One obvious difference is the presence of Quebecois and French-language writing in Canadian SF, although this also raises the question of distinctiveness between SF in English-speaking Canada and Quebec, and between those “two solitudes” and America. To what extent do Quebecois writers indeed follow similar content, except that it is written in French? Quebec has been a society that went from ultra-traditionalism to ultra-progressivism within a very short period of time, which would suggest that writing of the type which explores intersections of traditionalism and modern or futuristic technology would be comparatively rare in Quebec. It is widely perceived today (based for example on the recent curriculum innovations in Quebec removing any attempt to give serious instruction in religion) that many people in Quebec (especially in its elites) want to get away as far as possible from Quebec’s Roman Catholic tradition and past history – which earlier generations had seen as virtually definitional of French Quebec identity.

Some have suggested that Canadian science fiction is more sociologically oriented than American SF, this being related to the more problematic nature of Canadian identity, especially in terms of the waves of multiculturalism that are sweeping over Canada’s large cities such as Toronto. So Canadian SF may be described somewhat vaguely as “more open to difference.” Others have suggested that Canadian speculative fiction tends towards such subgenres as “magical realism” – especially as seen in On Spec’s de-emphasis of strictly science-fictional writing.

It may perhaps be suggested that Canadian science fiction could in general be seen as more politically left-wing than American science fiction, insofar as a political message may be discerned in fictional writing. One of the most prominent and highly radical science fiction writers in Canada is Nalo Hopkinson. The most prominent, strictly Canadian publisher of science fiction and fantasy is probably Edge Science Fiction and Fantasy Publishing, some of whose output has been considerably radical. Doubtless, this fits very well into a Canadian society where most provinces except Alberta have been seen as the equivalents of the most deeply “Blue” (Democratic) states in the U.S.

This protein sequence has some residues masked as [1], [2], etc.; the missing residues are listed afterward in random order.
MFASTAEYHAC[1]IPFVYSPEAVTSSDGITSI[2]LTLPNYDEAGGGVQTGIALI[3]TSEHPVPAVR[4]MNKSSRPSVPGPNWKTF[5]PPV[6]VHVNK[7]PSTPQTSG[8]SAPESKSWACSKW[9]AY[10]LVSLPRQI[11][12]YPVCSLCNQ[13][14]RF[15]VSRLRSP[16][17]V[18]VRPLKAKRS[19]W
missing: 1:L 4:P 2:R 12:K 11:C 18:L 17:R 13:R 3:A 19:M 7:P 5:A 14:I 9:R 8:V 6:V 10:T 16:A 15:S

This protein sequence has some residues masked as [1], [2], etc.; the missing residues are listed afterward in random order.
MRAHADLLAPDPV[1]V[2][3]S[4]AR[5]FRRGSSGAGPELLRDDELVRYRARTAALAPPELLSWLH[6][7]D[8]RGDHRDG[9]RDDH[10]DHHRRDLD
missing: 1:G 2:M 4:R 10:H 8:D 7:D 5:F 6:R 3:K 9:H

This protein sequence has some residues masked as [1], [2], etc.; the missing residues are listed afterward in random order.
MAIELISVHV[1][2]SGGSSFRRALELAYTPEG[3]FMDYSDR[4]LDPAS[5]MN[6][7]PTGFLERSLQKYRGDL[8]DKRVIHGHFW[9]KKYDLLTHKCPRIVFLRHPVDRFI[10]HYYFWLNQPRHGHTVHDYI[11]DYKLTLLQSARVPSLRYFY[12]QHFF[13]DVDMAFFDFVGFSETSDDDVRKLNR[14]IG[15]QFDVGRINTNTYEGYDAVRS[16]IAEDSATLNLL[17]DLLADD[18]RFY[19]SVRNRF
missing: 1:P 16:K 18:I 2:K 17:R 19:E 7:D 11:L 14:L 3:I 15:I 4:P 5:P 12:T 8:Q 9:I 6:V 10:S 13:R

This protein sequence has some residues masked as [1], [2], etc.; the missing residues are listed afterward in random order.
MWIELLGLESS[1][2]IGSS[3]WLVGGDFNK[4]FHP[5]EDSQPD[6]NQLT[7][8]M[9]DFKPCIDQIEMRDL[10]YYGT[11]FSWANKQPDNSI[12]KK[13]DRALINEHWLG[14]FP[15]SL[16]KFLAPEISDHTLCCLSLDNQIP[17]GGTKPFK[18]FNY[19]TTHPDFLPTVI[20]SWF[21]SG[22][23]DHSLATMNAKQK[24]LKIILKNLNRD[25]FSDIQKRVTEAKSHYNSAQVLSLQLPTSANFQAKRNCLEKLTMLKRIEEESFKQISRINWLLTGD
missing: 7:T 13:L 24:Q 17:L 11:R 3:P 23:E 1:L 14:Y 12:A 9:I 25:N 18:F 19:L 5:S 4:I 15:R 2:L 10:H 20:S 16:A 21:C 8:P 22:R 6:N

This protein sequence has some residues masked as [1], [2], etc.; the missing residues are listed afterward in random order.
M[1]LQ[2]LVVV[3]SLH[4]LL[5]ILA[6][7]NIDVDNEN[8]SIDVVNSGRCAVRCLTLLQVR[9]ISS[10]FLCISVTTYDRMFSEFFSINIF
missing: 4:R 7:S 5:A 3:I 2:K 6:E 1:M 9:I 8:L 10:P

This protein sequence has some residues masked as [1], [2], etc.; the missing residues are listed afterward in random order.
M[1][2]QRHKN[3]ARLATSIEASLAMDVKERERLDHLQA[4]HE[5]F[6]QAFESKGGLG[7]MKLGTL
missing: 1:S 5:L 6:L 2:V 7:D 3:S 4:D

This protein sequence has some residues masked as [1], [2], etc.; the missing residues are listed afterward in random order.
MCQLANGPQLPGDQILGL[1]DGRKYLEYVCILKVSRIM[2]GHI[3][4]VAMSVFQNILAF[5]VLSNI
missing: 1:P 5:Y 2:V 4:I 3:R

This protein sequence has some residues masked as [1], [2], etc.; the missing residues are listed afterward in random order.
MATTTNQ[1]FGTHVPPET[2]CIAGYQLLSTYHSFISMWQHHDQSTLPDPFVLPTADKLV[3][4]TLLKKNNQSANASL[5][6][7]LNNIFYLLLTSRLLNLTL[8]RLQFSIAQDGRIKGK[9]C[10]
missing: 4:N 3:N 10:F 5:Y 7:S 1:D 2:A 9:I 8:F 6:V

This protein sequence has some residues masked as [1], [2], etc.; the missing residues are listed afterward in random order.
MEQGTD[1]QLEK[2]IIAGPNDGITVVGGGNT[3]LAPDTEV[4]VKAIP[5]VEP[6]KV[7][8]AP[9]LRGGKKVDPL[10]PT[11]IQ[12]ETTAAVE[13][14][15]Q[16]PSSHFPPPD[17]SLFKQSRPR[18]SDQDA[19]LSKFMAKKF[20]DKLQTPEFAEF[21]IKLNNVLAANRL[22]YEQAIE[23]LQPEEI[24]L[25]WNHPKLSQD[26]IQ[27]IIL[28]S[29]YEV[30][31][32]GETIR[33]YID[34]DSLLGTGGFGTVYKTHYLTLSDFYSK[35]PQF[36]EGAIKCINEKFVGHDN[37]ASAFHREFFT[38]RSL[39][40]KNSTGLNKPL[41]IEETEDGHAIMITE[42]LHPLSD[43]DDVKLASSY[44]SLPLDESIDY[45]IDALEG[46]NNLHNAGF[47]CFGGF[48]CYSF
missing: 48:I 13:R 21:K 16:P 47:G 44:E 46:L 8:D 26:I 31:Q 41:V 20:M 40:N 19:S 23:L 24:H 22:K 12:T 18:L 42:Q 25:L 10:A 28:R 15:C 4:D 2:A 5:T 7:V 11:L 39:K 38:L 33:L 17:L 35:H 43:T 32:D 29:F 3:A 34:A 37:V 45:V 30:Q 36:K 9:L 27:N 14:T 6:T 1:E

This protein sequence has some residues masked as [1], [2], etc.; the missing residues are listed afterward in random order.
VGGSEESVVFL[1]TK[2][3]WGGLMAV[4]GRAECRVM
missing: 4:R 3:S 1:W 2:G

The corollary of this is that any traditionalist themes in Canadian science fiction and fantasy are rather thin on the ground.

Nevertheless, it may be possible that out of the varied, mostly urban-based ethnic subcultures of Canada, or perhaps out of the residues of some once-robust regional cultures, or even from some Aboriginal communities, there may arise fragments or shards of distinctly more traditionalist visions, as part of the over-all society’s “value pluralism”.  Whether such fragments may ever be instantiated in the writing of credible fiction that will see professional publication – as opposed to SF criticism or journalistic endeavors or just “fan fiction” alone, centered mostly on the Web  – remains to be seen.


Mark Wegierski asks whether serious SF may play a heuristic role in regard to suggesting different future scenarios.

It could be argued that, what the science fiction genre offers, in contrast to the usually intellectually lighter efforts of fantasy and similar subgenres, is a possible glimpse into the future of humankind. As can be noted from the descriptions of the last few weeks, the genre of the fantastic in American cinema tends toward lighter productions. (Many of the more serious productions were mentioned in earlier installments.) Although such less serious works can give an indication of the social attitudes of a certain period, they usually do not engage in theorizing about the future, often basing themselves rather on the emotions of people looking for some kind of escape from the world of late modernity.